Salisbury feels like a city on the up at the moment, especially when it comes to retail and restaurants.

According to the latest data from the Business Improvement District, Salisbury’s footfall is up 8.3 per cent year to date, compared to 3.1 per cent in the South West and 5.1 per cent year to date.

The shop vacancy rates, which the BID collects quarterly and came most recently in July 2023, are also positive: Salisbury was at nine per cent in comparison to 10.9 per cent nationally.

Since October 2020 (as far back as its data goes), the city has had consistent, considerably lower vacancy rates than the national average, with a mean difference of 1.4 per cent between Salisbury and the national average.

It seems Salisbury is significantly outperforming the national trends and above the regional trend.

This year alone Primark, Everyman, Deichmann and Bradbeers have opened or have committed to opening new venues in the city centre, as well as independent shops like Mossy’s Shoe Repairs on New Canal, Hixon Chophouse on High Street and Charlie’s Café on Catherine Street.

Analysis of official government data by real estate adviser Altus Group also recently found that almost 400 pubs in England and Wales closed their doors in 2022 as landlords struggled with rising energy costs and food prices

Compare that to Salisbury, which has seen the Anchor and Hope and the Coach and Horses return to Winchester Street following many years of closure, and new landlords for the Pheasant, the Salisbury Arms, and the Cathedral Hotel.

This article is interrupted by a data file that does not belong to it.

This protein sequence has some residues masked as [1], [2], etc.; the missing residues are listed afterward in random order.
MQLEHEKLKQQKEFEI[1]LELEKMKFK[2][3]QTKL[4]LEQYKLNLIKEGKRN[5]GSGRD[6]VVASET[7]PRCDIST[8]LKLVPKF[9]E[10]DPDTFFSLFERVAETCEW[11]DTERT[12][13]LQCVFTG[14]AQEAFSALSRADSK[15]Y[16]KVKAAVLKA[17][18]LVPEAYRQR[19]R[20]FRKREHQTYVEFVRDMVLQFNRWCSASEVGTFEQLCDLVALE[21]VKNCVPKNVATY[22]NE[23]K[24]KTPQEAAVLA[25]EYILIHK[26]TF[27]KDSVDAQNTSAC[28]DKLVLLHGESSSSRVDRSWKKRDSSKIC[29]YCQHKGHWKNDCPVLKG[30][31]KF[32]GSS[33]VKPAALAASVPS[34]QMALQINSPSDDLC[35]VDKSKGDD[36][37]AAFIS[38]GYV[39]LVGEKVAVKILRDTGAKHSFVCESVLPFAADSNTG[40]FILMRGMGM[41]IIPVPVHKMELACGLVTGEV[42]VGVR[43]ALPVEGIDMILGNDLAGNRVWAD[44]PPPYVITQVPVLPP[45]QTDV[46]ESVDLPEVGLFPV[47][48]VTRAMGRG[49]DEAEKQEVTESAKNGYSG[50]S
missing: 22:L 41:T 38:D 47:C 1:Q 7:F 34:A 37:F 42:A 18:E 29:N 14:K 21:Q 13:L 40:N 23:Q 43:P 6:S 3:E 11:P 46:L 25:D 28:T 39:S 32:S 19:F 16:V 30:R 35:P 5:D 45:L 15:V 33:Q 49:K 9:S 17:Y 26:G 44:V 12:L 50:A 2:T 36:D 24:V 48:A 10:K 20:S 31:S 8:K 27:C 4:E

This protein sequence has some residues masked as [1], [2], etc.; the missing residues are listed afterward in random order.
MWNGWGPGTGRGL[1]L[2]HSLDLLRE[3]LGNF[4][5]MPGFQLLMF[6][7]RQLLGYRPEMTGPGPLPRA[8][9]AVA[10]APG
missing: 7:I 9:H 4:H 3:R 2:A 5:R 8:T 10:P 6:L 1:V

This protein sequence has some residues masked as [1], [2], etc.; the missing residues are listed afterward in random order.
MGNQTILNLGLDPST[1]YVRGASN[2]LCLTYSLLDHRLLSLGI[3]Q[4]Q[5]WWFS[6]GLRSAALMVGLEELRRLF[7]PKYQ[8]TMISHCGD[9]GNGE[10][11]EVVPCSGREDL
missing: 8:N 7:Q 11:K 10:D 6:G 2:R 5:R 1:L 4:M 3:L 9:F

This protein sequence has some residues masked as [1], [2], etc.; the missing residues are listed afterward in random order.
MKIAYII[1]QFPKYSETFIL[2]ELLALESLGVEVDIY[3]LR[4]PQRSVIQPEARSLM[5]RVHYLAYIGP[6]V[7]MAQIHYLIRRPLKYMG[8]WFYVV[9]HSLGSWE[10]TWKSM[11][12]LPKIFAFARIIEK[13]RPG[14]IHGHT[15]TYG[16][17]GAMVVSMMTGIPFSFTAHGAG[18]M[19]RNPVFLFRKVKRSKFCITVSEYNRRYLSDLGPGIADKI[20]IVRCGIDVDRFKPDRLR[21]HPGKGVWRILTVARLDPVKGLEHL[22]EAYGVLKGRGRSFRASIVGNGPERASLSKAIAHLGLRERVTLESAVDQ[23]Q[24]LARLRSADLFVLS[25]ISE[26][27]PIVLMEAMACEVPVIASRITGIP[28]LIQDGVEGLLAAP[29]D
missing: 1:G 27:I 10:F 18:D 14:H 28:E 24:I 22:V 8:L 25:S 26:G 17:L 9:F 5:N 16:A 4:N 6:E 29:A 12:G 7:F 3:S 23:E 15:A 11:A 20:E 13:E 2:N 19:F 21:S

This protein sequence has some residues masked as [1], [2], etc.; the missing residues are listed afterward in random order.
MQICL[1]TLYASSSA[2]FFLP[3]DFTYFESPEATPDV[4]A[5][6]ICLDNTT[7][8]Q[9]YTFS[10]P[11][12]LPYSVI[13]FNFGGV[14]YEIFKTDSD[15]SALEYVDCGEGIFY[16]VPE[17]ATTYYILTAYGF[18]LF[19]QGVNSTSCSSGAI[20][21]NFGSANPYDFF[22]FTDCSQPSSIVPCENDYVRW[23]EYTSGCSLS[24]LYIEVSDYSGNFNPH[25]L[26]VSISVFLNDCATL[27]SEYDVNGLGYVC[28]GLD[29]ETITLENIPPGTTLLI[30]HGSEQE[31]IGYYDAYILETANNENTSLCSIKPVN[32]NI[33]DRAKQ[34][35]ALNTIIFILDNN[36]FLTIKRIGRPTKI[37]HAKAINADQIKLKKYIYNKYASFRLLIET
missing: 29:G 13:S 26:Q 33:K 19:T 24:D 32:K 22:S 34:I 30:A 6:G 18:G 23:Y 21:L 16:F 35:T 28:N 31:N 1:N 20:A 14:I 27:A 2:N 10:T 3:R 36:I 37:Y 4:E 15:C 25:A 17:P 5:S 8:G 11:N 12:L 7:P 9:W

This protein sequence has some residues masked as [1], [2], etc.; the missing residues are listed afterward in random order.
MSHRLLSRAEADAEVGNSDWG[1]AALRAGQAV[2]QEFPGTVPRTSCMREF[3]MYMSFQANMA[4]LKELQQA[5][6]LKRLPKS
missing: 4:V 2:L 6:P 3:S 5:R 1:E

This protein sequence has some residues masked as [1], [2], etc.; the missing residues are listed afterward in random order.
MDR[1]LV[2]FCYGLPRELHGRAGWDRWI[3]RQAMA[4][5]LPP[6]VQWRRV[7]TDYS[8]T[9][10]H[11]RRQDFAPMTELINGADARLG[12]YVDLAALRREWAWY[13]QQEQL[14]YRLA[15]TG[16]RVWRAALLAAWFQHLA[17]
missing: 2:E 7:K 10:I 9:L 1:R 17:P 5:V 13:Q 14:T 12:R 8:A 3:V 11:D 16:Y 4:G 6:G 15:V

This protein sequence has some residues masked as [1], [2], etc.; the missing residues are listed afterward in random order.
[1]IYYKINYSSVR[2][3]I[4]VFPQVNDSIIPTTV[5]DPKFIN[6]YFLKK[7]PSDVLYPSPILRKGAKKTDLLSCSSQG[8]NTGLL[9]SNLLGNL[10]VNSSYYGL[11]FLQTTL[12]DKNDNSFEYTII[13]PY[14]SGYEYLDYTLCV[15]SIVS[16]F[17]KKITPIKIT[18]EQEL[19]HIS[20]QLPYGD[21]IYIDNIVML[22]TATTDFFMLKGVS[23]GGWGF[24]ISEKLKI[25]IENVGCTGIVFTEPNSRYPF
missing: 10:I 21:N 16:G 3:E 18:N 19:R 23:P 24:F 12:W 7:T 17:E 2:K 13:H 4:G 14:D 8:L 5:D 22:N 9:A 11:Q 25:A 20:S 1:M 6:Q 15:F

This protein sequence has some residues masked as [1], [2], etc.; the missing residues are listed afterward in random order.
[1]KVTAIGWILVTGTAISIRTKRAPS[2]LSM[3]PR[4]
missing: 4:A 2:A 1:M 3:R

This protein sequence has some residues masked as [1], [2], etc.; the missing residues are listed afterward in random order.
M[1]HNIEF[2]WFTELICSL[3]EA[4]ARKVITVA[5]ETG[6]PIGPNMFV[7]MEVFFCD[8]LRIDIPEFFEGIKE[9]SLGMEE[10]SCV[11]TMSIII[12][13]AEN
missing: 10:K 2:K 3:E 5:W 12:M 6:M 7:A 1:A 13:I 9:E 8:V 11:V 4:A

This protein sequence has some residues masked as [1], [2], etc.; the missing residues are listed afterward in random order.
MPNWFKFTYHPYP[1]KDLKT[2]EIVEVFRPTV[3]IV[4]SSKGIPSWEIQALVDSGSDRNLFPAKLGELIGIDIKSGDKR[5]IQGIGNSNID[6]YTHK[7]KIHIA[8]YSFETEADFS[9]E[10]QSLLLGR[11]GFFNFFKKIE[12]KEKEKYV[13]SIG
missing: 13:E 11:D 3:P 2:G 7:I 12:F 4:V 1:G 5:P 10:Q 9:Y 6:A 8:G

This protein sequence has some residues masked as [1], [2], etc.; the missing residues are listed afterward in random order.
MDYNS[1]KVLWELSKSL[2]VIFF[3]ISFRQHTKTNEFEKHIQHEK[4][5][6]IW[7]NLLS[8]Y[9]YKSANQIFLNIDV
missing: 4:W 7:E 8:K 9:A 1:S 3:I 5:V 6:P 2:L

Robin McGowan - Chief Executive, Salisbury BID, told the Journal: "Salisbury is experiencing an exciting transformation with a surge of investments, a wave of new shop openings, and footfall rates that consistently outperform the national and regional averages.

"Our vacancy rates remain consistently lower than the national picture, reflecting investor confidence in the city. Salisbury's future continues to be positive, and we are proud to support and be a part of this vibrant and thriving community.”

Challenges remain and there are still tough times ahead - the concurrent closure of Fisherton Street and the River Park project continues to cause significant delays on the roads - but with Taste Salisbury and Christmas just around the corner, there is no reason why Salisbury can’t continue to go from strength to strength.